Oguz Celikkol: “Turkey and Israel also could mend up their ties after a settlement of the Arab-Israeli conflict”
Not once, Turkish-Israel relations have been overclouded by criticism in terms of the Arab-Israeli conflict. In late 2018, President of Turkey Recep Tayyip Erdogan accused Israel of providing a terrorist policy at the state level and killing Palestinians. In his turn, Israeli Prime Minister Benjamin Netanyahu accused President of Turkey of “obsession of Israel” and said that “he daily faces attacks by the anti-Semite dictator.” The former ambassador of Turkey to Israel Oguz Celikkol answered Vestnik Kavkaza’s questions on the margins of the International Winter School in Istanbul, organized by BILGESAM.
- In late February, Trump’s adviser Jared Kushner visited Ankara and met President Recep Tayyip Erdogan. He said that he intended to announce a new plan of peaceful resolution in the Middle East. What are your expectations?
- There are many roumors in the press about this plan. We don’t know that because they don’t make it public. But if we look at the actions of the Trump administration, we see that they recognized Jerusalem as the capital of Israel. They moved their embassy from Tel Aviv to Jerusalem. They withdrew their support from Palestinian organizations which help refugees even under the United Nations. They shut down the Palestinian office in Washington. They withdrew from UNESCO because UNESCO takes pro-Palestinian solutions. All decisions of the Trump administration coming one after another show that the plan is not going to be pro-Palestinian. There are speculations in the press that the plan is going to be very pro-Israeli. Since Trump’s administration came in power, all its decisions were considered by the Palestinians unacceptable. And the Palestinians are not negotiating with Trump’s administration. They refused to talk to Jared Kushner on the plan. They say America has lost impartiality in the Palestinian-Israeli negotiations. Until Trump’s administration disappears and Trump no longer rules America, America cannot play a role in the Palestinian-Israeli negotiations. But America prepared this plan hoping that Saudi Arabia, other Gulf states and Egypt are going to put pressure on the Palestinians to accept this plan. Kushner came to Ankara within a tour to the Middle East. Some press reports indicate that there is going to be a large section of economic benefits for Palestinians and all states in the Middle East who support this plan. Who is going to pay the price of economic benefits? Probably the oil-rich Gulf countries are going to pay to build the economic side of this plan.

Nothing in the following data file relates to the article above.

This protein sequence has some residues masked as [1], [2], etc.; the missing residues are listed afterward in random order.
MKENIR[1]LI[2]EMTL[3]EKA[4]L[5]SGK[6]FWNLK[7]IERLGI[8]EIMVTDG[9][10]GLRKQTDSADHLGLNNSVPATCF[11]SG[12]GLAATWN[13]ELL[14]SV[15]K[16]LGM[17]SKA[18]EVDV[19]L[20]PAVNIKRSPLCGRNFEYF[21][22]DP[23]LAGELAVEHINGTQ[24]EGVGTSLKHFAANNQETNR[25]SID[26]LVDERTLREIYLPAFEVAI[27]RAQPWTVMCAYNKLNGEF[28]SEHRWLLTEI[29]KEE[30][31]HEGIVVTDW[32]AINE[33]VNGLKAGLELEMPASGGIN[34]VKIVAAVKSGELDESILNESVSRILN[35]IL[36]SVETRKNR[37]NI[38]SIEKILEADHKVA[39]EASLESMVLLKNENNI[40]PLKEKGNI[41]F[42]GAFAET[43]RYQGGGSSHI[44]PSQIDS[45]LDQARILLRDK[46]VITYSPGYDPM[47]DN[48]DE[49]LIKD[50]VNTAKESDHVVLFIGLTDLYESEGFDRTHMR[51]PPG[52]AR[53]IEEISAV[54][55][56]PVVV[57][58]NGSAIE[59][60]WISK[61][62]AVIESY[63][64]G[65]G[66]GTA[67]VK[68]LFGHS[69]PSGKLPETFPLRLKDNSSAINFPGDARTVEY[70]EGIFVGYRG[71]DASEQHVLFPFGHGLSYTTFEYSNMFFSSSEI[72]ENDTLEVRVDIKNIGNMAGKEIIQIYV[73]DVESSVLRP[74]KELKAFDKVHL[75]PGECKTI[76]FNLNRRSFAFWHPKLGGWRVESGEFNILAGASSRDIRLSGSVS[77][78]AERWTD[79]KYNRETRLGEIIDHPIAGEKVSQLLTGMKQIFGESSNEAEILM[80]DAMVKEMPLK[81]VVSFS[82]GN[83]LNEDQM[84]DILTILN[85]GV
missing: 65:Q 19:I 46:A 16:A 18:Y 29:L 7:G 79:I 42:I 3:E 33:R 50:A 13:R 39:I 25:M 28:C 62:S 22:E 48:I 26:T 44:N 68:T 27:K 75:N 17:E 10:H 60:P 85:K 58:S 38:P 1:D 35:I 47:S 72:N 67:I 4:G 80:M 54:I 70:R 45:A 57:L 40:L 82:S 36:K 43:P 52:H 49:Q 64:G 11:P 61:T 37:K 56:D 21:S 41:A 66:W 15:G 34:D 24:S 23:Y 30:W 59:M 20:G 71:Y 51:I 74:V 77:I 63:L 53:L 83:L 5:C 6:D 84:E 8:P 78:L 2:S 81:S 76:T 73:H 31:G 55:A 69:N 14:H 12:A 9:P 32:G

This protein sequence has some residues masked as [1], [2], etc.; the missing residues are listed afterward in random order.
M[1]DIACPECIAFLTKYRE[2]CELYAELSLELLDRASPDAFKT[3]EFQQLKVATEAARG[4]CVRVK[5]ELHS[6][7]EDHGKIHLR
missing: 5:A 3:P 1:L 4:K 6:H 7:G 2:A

- What can you say about Turkish-American relations?
- America and Turkey are passing through very difficult time. Turkey buys S-400 air defense missile systems from Russia and America is not happy about it. Many people in Turkey believe that the United States stands behind 2016 coup attempt in Turkey. America suddenly stopped caring for Syria. And they stopped any actions started during Obama’s administration in Syria. And Iran and Russia took American inaction to become predominant powers in Syria. And Turkey had no option but cooperate with Russia to find a political solution in Syria.
- How deep is the crisis between Turkey and Israel today? Do you believe in normalization of the bilateral relations in the near future?
- If you look at the history of Turkey and Israel, it has always been affected by the Palestinian issue. Even though Turkey was the first state to recognize the state of Israel in 1948, it voted against the Partition Plan in 1947.
Turkey was one of the states who reacted to the Israeli decision to annex territories. When the Palestine Liberation Organization was a leftist organizations, there was a wide spread support of PLO in the Turkish left. Turkey was one of first states which recognized the unilateral declaration of the Palestinian state in 1988. So when we look at the history of Jewish-Turkish relations, the Palestinian issue has always played a big role. But in recent years, it became more predominant. When Turkish-Israeli relations flourished in the 1990s, that was Oslo process. The Palestinians and Israel negotiated within the Two States Solution. Unfortunately, Israel now no longer supports the Two States Solution.
What Turkey wants in Palestine is not very different from what other European states want. Turkey wants the Two States Solution and a Palestinian state which is going to live side by side with Israel. That’s what European states also support. Turkey’s position didn’t’t change. If Palestinian-Israeli relations go back to a normal track, when the negotiations start again, Turkey and Israel could also mend up their ties. But if Israel supports the policy which gets farer from the solution of the Palestinian problems, apparently, Turkish-Israeli relations are going to be difficult.